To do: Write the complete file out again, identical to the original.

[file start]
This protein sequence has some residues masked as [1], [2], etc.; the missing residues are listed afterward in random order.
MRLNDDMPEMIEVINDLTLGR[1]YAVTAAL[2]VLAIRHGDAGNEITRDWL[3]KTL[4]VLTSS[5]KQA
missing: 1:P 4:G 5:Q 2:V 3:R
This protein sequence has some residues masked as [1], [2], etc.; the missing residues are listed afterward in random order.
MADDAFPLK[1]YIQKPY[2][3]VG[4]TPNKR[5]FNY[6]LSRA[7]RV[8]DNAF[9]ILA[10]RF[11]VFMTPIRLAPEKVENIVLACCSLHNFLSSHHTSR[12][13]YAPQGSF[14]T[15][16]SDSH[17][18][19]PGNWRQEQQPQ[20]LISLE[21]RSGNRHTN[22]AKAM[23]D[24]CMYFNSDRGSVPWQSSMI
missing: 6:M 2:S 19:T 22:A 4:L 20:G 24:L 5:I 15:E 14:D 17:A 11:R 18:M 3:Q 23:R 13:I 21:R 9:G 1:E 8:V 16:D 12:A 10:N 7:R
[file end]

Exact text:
This protein sequence has some residues masked as [1], [2], etc.; the missing residues are listed afterward in random order.
MRLNDDMPEMIEVINDLTLGR[1]YAVTAAL[2]VLAIRHGDAGNEITRDWL[3]KTL[4]VLTSS[5]KQA
missing: 1:P 4:G 5:Q 2:V 3:R
This protein sequence has some residues masked as [1], [2], etc.; the missing residues are listed afterward in random order.
MADDAFPLK[1]YIQKPY[2][3]VG[4]TPNKR[5]FNY[6]LSRA[7]RV[8]DNAF[9]ILA[10]RF[11]VFMTPIRLAPEKVENIVLACCSLHNFLSSHHTSR[12][13]YAPQGSF[14]T[15][16]SDSH[17][18][19]PGNWRQEQQPQ[20]LISLE[21]RSGNRHTN[22]AKAM[23]D[24]CMYFNSDRGSVPWQSSMI
missing: 6:M 2:S 19:T 22:A 4:L 20:G 24:L 5:I 15:E 14:D 17:A 11:R 18:M 3:Q 23:R 13:I 21:R 9:G 1:E 8:V 16:D 12:A 10:N 7:R